The Haxby Road Factory
In 1890 Joseph Rowntree bought 29 acres of land off Haxby Road and began to build a new modern industrial complex. This complex was to house the manufacture of gum products and was sited with a main entrance onto Wigginton Road and a smaller pedestrian footpath access from Haxby Road.In 1899 an additional 31 acres had been purchased in order to expand the fruit growing capacity of the Haxby Road site. In addition, the factory was connected to the NER branch line via a private railway link.
Building the factory
General Office block (1896)
Elect Block (1904)
One of the most prominent features of the Haxby Road factory was the Elect Block. Designed by London Architect Fred Rowntree in 1904 and built by the Rowntree Building Department, it was considered very advanced to use a prototype steel-frame designed by a Middlesbrough architect company Doorman Long. The roof construction was also innovative and used a combination of steel trusses and slates wired to the beams. The foreman in charge of the construction process was Mr. Webb. The photograph below shows the Elect Block in 1966 and shows the detailed ornate brickwork which reads “ELECT COCOA” and ROWNTREE’S COCOA”. The CWM magazine Summer 1966 edition notes that this writing was 9 feet high and made from blue engineering bricks on a glazed cream brick background. During the war the letters were painted out in order to prevent identification. The large corner tower stands 113 feet high with water tank above and acted as a gravity-aided fire prevention water sprinkler system to various parts of the factory.
The Melangeur Block (1906)
The Almond Block (1907) and extension (1911)
This, and the the Melangeur Block, were designed by Rowntree’s factory architects, W.H. Brown and W.J. Swain. and built by the Rowntree’s building department using a innovative form of reinforced concrete to create the structure.
Dining Block (1913)
Constructed on the opposite side of Haxby Road and accessed from the factory via a subway. Again, this was designed by W.J. Swain and constructed using an innovative concrete compound (Pevsner 1972, 246). The design is understood to have incorporated some of the longest concrete beams in the county. The Dining Block included a gymnasium, school room (former continuation school) and lecture hall.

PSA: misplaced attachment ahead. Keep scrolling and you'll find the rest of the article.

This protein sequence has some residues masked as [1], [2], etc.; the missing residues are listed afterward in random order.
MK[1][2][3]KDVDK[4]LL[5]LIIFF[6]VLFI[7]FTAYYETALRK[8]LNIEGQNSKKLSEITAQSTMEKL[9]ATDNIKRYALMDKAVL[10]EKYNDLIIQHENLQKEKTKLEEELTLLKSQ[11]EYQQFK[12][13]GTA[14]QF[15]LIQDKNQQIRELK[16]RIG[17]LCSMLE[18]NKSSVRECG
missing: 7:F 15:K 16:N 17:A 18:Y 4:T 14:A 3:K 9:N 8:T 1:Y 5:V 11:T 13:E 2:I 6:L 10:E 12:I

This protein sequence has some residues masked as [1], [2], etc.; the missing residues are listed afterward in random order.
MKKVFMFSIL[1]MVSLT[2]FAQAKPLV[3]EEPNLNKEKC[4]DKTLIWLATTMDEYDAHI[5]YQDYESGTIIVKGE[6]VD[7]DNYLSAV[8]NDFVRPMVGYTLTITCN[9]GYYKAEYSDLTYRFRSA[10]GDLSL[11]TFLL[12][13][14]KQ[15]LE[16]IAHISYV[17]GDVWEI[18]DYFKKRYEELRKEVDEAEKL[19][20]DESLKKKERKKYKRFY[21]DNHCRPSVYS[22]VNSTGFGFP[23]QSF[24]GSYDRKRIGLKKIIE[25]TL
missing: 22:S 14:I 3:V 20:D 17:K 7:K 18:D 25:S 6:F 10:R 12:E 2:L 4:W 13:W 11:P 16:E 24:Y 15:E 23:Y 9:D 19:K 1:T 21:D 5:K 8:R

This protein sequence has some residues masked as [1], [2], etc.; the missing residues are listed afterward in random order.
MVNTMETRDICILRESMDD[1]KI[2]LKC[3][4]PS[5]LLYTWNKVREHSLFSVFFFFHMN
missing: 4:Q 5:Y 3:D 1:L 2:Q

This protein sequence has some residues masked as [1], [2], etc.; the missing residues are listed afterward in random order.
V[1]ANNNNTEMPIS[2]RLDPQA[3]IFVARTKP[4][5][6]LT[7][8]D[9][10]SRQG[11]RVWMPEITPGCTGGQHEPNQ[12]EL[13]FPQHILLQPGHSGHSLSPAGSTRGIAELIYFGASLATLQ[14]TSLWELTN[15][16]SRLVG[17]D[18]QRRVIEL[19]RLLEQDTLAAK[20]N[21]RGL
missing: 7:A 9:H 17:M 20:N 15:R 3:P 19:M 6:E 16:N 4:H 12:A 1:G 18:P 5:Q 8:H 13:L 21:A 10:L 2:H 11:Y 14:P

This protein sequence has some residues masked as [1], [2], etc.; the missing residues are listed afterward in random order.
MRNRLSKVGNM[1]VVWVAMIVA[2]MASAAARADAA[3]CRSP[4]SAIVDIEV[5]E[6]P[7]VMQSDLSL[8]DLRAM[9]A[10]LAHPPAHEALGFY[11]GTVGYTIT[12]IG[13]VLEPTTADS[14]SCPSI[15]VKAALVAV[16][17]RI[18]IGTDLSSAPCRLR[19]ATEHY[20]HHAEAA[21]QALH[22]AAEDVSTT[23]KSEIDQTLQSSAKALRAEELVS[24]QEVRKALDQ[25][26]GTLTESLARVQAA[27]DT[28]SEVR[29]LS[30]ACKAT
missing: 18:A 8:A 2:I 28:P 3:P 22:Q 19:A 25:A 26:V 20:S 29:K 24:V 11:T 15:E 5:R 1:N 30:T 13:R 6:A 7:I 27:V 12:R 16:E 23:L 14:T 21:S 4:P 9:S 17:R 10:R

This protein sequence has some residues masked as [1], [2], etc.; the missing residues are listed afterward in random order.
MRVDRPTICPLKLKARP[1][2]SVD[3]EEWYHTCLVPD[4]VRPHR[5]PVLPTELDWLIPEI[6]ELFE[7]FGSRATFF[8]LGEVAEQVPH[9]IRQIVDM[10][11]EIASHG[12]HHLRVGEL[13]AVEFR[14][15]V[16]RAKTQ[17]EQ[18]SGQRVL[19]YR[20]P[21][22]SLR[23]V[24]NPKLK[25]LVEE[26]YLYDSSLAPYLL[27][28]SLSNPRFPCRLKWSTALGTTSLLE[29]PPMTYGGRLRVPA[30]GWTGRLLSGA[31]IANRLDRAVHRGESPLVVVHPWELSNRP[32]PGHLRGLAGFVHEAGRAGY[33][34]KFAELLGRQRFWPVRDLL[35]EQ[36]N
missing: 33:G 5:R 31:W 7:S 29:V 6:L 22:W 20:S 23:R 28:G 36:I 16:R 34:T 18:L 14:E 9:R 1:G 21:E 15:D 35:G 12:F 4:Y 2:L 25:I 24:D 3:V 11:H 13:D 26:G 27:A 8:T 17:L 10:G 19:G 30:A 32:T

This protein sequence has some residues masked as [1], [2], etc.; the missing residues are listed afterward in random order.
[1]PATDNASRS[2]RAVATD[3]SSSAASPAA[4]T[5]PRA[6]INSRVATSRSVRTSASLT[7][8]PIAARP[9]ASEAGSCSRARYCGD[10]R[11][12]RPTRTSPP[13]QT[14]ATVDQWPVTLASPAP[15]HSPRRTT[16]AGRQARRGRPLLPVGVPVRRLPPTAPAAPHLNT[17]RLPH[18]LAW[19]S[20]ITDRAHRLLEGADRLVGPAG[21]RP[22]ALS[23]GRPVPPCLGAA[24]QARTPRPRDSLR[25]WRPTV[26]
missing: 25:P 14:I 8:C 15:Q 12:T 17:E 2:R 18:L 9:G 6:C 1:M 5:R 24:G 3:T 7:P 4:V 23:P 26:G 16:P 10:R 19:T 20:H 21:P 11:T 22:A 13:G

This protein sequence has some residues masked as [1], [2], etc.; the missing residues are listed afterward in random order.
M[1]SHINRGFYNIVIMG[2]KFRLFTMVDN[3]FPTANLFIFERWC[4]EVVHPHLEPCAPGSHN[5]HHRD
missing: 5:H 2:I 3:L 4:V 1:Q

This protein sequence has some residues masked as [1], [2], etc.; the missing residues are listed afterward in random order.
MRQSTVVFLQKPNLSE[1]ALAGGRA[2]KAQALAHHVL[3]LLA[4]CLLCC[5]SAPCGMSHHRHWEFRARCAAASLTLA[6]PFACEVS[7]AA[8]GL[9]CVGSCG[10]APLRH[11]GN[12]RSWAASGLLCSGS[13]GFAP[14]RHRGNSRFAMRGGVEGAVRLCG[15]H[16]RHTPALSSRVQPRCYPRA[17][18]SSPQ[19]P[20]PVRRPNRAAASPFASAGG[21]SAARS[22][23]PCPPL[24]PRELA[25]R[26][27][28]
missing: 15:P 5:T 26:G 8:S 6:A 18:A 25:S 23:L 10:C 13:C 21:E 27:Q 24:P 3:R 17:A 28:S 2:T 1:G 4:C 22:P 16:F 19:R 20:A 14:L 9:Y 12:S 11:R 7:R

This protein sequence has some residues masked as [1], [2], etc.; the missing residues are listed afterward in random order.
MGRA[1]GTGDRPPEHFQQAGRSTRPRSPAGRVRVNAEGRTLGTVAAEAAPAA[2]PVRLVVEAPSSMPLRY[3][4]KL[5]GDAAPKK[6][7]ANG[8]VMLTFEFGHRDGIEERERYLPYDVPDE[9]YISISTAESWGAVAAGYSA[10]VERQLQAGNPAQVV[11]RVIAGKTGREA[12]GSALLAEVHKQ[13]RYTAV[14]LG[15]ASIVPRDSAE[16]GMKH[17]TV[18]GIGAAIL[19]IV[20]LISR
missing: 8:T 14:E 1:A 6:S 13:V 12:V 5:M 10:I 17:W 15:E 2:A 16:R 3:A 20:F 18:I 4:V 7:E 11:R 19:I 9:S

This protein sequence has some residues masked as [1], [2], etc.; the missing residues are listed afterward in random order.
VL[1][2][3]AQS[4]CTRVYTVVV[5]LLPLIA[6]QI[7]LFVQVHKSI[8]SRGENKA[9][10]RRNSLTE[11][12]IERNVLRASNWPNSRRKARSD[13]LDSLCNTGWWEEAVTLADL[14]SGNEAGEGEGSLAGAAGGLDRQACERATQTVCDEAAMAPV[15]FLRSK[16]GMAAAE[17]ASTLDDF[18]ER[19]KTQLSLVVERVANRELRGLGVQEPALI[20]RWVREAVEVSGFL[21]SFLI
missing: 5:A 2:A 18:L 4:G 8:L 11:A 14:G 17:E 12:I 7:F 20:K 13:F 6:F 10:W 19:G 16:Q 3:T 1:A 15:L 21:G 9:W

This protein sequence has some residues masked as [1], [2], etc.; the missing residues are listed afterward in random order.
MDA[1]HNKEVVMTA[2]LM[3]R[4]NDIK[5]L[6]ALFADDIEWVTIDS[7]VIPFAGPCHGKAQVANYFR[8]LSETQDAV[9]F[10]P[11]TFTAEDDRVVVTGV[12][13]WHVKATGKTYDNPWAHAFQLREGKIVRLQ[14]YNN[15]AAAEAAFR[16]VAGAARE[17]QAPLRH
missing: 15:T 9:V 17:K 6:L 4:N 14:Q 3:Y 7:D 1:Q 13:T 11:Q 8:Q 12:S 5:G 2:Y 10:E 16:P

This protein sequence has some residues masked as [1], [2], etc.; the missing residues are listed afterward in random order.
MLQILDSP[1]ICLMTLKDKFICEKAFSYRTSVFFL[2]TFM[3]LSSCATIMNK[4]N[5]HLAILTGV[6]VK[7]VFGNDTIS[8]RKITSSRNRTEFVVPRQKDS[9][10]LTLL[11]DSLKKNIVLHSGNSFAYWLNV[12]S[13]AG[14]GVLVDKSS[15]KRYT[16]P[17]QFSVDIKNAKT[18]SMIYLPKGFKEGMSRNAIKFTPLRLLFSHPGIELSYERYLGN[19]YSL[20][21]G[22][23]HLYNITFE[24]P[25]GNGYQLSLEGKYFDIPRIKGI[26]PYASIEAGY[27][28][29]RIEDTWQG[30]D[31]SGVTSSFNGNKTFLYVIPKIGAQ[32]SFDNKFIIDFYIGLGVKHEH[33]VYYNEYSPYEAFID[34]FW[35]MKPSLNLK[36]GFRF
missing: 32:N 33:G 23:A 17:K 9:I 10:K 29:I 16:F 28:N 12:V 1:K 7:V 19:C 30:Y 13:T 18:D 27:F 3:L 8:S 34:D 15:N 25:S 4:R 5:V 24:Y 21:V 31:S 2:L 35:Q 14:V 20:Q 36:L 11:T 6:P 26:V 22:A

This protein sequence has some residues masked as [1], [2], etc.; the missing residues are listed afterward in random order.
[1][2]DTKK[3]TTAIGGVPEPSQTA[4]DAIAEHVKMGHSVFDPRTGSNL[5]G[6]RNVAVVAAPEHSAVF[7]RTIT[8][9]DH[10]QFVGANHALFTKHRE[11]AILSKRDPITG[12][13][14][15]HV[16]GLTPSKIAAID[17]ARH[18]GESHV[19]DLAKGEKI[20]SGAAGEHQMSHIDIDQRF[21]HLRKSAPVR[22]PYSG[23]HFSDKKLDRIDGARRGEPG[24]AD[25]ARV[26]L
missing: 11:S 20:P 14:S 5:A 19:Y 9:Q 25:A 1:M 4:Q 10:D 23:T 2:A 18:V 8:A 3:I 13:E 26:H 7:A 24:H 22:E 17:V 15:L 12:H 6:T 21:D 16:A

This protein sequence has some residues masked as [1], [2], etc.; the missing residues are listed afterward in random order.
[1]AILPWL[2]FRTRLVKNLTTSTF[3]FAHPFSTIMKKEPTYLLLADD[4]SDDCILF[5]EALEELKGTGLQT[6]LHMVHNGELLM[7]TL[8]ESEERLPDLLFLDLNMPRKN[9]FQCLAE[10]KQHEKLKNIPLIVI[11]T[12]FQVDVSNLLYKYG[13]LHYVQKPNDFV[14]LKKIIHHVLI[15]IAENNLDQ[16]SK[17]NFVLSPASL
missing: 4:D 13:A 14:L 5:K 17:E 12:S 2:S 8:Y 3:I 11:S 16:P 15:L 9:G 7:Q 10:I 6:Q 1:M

From the York Press, 4 June 1913:
“Today was an important one for Messrs Rowntree and Co Ltd. New school buildings and dining rooms of fine dimensions were opened at the works of the firm in Haxby Road, and the function was attended by many distinguished people.
The new block, devoted to social and educational purposes, was reached from the factory exits by covered corridors which terminated in a subway leading under Haxby Road to the entrance hall. The construction, in the form of a letter “H”, was of reinforced concrete. The ground floor was to be mainly devoted to scholastic work.
On the north side were the woodwork, science, and other rooms planned as the boys’ classes, the lecture and concert room, and two girls’ dressmaking classrooms. The central portion comprised two cookery classrooms, and club rooms for men and boys. The south side would be devoted to the gymnasia and baths.
Adjoining the boys’ gymnasium, were six sets of shower and foot baths, and a dressingroom. The girls’ gymnasium had a large dressing room with twenty porcelain slipper baths. The whole of the first floor was to be devoted to a dining room for girls. The men’s dining room was on the north side of the second floor.”
Oral History Memories…Many of our interviewees as part of the oral history project “York Remembers Rowntree” have spoken about having their meals in the Dining Block. Three common themes have emerged from this work.
- Workers ate quickly so that the could catch the lunchtime movie.
- That the food was good value.
- That the dining rooms were hierarchically segregated.
The Dining Block was renovated and modified during 1965 to provide a “streamlined service area, modern kitchen, still-rooms and stores… with up-to-date equipment”. We are lucky to have some of these photographs of the work here.
Cream Block (1936) and extension (1938)
Constructed using a steel-frame and brick cladding. The roof line has a ornate band of white sculpted render.
Rowntree & Co. Ltd. went through a series of alterations and expansions throughout the twentieth-century. The below photographs chart some of those changes.